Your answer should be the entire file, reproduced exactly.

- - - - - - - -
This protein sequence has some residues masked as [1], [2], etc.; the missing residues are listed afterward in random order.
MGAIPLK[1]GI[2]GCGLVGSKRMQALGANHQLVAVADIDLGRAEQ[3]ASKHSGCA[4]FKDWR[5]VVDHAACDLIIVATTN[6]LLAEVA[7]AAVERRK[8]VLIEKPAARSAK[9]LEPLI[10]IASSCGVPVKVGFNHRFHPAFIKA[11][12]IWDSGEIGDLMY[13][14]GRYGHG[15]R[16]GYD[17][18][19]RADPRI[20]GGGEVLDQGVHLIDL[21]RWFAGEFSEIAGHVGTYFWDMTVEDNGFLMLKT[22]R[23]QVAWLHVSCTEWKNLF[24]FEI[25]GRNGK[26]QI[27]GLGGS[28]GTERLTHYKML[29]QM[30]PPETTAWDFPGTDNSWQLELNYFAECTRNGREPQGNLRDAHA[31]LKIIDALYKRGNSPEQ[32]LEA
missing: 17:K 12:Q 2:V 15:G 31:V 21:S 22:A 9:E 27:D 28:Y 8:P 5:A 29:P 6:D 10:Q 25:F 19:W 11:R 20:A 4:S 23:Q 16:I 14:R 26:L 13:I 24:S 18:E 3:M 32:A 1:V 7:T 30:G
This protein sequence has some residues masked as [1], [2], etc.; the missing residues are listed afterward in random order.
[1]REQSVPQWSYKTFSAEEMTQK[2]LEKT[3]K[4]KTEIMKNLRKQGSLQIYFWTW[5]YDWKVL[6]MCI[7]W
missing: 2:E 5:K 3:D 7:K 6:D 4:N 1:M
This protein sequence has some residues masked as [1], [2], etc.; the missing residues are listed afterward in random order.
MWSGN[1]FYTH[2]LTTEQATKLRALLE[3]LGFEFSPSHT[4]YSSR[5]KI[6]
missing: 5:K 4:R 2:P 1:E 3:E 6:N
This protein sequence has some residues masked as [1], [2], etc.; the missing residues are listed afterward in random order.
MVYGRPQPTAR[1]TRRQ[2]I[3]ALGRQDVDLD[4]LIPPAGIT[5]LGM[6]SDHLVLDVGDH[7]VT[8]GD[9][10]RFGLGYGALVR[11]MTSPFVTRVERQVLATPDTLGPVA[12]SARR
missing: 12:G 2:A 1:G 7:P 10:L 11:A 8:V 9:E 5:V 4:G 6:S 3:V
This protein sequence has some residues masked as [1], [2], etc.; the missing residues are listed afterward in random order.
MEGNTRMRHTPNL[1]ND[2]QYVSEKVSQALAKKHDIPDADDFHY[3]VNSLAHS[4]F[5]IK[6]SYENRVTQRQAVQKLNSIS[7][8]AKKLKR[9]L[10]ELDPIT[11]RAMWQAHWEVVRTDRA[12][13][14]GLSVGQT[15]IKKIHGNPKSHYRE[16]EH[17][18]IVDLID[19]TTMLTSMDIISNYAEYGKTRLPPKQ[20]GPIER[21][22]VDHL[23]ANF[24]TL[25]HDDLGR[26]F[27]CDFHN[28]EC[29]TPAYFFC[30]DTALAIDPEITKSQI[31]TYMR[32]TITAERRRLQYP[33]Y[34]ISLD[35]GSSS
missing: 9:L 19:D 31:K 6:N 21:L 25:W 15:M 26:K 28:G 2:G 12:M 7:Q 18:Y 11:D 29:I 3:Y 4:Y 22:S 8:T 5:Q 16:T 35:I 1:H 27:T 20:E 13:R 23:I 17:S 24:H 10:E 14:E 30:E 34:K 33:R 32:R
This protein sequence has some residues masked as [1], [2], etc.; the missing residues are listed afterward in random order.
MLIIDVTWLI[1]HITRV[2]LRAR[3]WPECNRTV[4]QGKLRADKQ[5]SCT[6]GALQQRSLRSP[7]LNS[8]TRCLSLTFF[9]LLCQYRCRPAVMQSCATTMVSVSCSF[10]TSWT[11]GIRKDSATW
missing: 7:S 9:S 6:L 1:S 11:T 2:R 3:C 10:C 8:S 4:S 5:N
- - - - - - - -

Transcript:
This protein sequence has some residues masked as [1], [2], etc.; the missing residues are listed afterward in random order.
MGAIPLK[1]GI[2]GCGLVGSKRMQALGANHQLVAVADIDLGRAEQ[3]ASKHSGCA[4]FKDWR[5]VVDHAACDLIIVATTN[6]LLAEVA[7]AAVERRK[8]VLIEKPAARSAK[9]LEPLI[10]IASSCGVPVKVGFNHRFHPAFIKA[11][12]IWDSGEIGDLMY[13][14]GRYGHG[15]R[16]GYD[17][18][19]RADPRI[20]GGGEVLDQGVHLIDL[21]RWFAGEFSEIAGHVGTYFWDMTVEDNGFLMLKT[22]R[23]QVAWLHVSCTEWKNLF[24]FEI[25]GRNGK[26]QI[27]GLGGS[28]GTERLTHYKML[29]QM[30]PPETTAWDFPGTDNSWQLELNYFAECTRNGREPQGNLRDAHA[31]LKIIDALYKRGNSPEQ[32]LEA
missing: 17:K 12:Q 2:V 15:G 31:V 21:S 22:A 9:E 27:D 28:Y 8:P 5:A 29:P 6:D 10:Q 25:F 19:W 11:R 20:A 4:S 23:Q 16:I 14:R 26:L 13:I 24:S 18:E 3:M 32:A 1:V 7:T 30:G
This protein sequence has some residues masked as [1], [2], etc.; the missing residues are listed afterward in random order.
[1]REQSVPQWSYKTFSAEEMTQK[2]LEKT[3]K[4]KTEIMKNLRKQGSLQIYFWTW[5]YDWKVL[6]MCI[7]W
missing: 2:E 5:K 3:D 7:K 6:D 4:N 1:M
This protein sequence has some residues masked as [1], [2], etc.; the missing residues are listed afterward in random order.
MWSGN[1]FYTH[2]LTTEQATKLRALLE[3]LGFEFSPSHT[4]YSSR[5]KI[6]
missing: 5:K 4:R 2:P 1:E 3:E 6:N
This protein sequence has some residues masked as [1], [2], etc.; the missing residues are listed afterward in random order.
MVYGRPQPTAR[1]TRRQ[2]I[3]ALGRQDVDLD[4]LIPPAGIT[5]LGM[6]SDHLVLDVGDH[7]VT[8]GD[9][10]RFGLGYGALVR[11]MTSPFVTRVERQVLATPDTLGPVA[12]SARR
missing: 12:G 2:A 1:G 7:P 10:L 11:A 8:V 9:E 5:V 4:G 6:S 3:V
This protein sequence has some residues masked as [1], [2], etc.; the missing residues are listed afterward in random order.
MEGNTRMRHTPNL[1]ND[2]QYVSEKVSQALAKKHDIPDADDFHY[3]VNSLAHS[4]F[5]IK[6]SYENRVTQRQAVQKLNSIS[7][8]AKKLKR[9]L[10]ELDPIT[11]RAMWQAHWEVVRTDRA[12][13][14]GLSVGQT[15]IKKIHGNPKSHYRE[16]EH[17][18]IVDLID[19]TTMLTSMDIISNYAEYGKTRLPPKQ[20]GPIER[21][22]VDHL[23]ANF[24]TL[25]HDDLGR[26]F[27]CDFHN[28]EC[29]TPAYFFC[30]DTALAIDPEITKSQI[31]TYMR[32]TITAERRRLQYP[33]Y[34]ISLD[35]GSSS
missing: 9:L 19:D 31:K 6:N 21:L 25:W 15:M 26:K 28:G 2:G 12:M 7:Q 18:Y 11:D 29:I 3:Y 4:Y 22:S 8:T 5:Q 16:T 35:I 1:H 27:T 20:E 13:R 23:I 17:S 24:H 10:E 14:E 30:E 34:K 33:R 32:R
This protein sequence has some residues masked as [1], [2], etc.; the missing residues are listed afterward in random order.
MLIIDVTWLI[1]HITRV[2]LRAR[3]WPECNRTV[4]QGKLRADKQ[5]SCT[6]GALQQRSLRSP[7]LNS[8]TRCLSLTFF[9]LLCQYRCRPAVMQSCATTMVSVSCSF[10]TSWT[11]GIRKDSATW
missing: 7:S 9:S 6:L 1:S 11:T 2:R 3:C 10:C 8:S 4:S 5:N